A heist and the breaking of habits

​The doctor says you’re going to die. So you change. But that’s not the only way to do it. You don’t have to wait until you’re almost dead to make the change.

Imagine a heist. You made it onto the roof, through the ventilation ducts, you knocked out the guards and took down the security system. You got past the door into the vault and now, you see it, perched on a column in the middle of the room.

The diamond.

You cut a hole through the glass case, but one final obstacle remains. The diamond sits on a pressure sensor, a sensor that detects weight. Which means that to remove it, you have to replace it with something of similar weight, instantaneously.

It’s the same with the breaking of habits. Try to just stop smoking, or come off drugs or give up drinking. You won’t be able to unless you replace the behaviour with an equally weighty substitute.

You could replace it with a lesser version of itself, like how smokers go from forty to twenty a day, or how they use patches or e-cigarettes.

Or you can replace the habit with a combination of accountability and shaming, like when someone says, “if you see me buying a drink, don’t let me have it!”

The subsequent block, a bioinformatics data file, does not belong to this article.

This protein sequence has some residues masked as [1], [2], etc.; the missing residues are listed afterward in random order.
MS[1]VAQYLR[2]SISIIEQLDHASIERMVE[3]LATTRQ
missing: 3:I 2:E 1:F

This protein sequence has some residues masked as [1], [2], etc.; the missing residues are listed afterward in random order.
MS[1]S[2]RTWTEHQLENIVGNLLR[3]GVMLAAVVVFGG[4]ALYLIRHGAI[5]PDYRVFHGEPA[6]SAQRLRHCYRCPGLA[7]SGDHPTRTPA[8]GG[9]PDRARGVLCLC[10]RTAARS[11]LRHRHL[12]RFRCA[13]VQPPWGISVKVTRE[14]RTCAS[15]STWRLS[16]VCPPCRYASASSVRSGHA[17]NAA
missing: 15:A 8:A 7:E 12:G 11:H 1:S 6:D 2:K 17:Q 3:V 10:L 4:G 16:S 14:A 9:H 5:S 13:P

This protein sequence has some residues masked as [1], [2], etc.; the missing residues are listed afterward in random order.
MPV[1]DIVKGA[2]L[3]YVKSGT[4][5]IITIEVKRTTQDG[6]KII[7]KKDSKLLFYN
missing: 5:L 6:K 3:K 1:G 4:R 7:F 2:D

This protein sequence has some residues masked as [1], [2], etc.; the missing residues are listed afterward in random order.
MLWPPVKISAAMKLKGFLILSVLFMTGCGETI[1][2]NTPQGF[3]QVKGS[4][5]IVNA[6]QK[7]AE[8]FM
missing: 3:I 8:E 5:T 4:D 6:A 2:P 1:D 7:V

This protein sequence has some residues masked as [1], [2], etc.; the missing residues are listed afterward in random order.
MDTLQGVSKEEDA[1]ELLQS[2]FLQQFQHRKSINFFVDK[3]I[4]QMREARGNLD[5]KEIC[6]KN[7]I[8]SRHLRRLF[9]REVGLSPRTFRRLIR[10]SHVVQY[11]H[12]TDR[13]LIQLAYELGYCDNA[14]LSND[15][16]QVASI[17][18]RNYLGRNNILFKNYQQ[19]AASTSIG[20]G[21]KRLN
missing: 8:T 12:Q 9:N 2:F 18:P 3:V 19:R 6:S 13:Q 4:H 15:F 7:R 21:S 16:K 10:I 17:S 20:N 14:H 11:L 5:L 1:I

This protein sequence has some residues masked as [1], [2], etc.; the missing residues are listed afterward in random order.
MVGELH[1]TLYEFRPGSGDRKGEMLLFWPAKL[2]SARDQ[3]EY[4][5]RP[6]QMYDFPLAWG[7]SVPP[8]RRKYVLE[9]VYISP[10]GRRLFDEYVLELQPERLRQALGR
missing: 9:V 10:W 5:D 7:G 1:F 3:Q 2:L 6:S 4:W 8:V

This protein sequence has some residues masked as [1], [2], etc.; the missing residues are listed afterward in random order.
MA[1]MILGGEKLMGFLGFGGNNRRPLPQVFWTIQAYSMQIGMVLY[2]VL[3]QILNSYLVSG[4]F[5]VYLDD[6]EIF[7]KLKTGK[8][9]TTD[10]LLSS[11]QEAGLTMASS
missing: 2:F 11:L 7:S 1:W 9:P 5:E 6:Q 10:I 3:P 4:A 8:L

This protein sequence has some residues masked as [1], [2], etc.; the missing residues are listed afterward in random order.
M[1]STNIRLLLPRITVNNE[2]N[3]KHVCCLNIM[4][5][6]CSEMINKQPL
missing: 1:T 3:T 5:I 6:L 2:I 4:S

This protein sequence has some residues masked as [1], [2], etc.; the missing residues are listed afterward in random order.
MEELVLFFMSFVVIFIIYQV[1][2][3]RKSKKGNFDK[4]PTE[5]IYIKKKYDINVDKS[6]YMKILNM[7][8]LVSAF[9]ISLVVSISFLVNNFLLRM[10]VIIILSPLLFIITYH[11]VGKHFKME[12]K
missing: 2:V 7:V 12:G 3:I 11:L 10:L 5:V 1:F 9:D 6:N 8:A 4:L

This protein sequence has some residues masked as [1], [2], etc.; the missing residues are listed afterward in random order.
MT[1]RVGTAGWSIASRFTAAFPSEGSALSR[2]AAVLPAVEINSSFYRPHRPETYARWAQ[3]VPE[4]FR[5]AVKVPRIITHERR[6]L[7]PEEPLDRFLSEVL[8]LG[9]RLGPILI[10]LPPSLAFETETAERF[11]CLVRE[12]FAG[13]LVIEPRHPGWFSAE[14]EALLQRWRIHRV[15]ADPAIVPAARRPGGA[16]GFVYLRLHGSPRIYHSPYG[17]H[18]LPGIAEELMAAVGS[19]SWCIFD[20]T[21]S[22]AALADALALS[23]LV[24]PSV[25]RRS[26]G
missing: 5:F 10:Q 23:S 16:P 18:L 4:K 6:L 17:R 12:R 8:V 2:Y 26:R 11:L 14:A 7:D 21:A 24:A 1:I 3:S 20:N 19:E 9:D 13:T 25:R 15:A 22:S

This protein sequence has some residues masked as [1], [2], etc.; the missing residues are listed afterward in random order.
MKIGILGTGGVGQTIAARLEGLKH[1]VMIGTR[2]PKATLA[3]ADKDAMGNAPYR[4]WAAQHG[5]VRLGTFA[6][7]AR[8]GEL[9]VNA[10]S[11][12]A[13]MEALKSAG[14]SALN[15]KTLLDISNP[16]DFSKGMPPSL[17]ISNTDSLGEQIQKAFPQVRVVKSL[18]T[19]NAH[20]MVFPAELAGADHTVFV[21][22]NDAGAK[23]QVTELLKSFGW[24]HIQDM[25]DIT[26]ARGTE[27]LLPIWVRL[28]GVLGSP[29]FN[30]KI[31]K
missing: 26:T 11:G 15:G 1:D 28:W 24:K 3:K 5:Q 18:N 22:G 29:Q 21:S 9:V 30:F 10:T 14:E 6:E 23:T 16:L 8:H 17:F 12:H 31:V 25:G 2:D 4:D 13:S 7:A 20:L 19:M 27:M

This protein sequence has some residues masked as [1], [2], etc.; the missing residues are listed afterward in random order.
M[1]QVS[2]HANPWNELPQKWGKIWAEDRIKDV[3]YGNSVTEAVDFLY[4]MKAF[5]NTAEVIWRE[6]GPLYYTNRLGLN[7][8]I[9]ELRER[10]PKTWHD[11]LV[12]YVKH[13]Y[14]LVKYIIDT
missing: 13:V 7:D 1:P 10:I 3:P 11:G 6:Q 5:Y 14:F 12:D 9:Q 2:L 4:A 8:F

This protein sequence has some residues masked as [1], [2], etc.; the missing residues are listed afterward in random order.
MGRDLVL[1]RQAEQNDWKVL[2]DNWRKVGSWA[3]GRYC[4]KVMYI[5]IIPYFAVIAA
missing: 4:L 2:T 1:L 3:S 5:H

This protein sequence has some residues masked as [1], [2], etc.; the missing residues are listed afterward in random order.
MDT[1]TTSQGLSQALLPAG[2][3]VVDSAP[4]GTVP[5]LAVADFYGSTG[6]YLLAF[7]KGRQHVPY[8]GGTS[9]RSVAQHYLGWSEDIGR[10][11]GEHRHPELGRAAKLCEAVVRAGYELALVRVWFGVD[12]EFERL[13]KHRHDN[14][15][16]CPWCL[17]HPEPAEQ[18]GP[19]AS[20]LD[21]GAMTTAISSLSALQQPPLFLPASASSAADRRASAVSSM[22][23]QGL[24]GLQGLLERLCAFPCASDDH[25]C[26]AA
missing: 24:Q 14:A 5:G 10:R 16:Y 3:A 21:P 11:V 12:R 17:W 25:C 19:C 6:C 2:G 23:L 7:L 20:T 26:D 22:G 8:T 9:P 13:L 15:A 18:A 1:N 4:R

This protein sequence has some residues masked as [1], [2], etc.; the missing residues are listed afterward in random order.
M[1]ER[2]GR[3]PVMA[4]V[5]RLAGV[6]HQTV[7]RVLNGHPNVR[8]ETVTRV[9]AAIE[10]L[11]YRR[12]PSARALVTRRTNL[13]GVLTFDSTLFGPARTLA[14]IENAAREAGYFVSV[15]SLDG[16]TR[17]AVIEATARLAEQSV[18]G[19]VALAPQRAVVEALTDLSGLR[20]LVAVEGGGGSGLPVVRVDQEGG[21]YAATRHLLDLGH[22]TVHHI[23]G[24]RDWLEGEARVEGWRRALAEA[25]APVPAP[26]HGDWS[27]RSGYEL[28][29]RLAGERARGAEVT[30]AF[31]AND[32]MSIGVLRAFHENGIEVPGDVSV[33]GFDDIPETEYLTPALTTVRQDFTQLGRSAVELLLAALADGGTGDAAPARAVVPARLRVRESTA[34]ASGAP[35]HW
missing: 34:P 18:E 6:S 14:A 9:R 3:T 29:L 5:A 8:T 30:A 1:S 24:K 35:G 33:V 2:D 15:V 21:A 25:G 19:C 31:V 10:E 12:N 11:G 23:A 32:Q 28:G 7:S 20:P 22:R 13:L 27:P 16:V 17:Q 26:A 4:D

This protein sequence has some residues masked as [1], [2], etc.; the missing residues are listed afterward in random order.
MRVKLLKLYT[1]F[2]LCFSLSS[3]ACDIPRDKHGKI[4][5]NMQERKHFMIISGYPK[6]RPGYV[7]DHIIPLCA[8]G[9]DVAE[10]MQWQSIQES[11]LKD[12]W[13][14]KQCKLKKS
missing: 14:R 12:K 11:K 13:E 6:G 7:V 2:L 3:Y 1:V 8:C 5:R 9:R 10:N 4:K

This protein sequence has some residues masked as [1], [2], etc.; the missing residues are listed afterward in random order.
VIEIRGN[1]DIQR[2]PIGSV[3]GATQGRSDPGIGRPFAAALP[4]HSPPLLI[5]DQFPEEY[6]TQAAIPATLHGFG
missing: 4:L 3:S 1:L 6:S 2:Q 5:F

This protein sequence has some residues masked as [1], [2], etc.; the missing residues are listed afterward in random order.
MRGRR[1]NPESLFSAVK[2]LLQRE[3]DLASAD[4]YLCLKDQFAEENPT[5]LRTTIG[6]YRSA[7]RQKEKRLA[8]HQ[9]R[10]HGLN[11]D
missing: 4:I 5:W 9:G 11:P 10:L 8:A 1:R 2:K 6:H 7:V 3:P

You could take the willpower out of the equation by modifying your environment so that the behaviour you’re trying to kick becomes impossible, like when someone wanting to give up junk food doesn’t let any of it into his house. If it’s there, he knows he’ll eat it, so he gets rid of it all.

But the best way to break a negative habit is to replace it with an equally strong positive behaviour. For most, this comes in the form of exercise. 

When people drink or smoke, they typically neglect their health, so by removing their chosen poison and compensating with an equally stringent health regime, they can make it through the swamp of behaviour change and avoid setting off the alarms.

However you choose to go about it, realise that breaking a habit isn’t easy, and that you have two options. You can wait until the pain reaches such a point that you are unable to go on, until you must change. Or you can preempt it and use a combination of accountability, environmental modification and behaviour substitution.

The latter is the harder of the two, but it also causes the least harm to you and everyone who cares about you.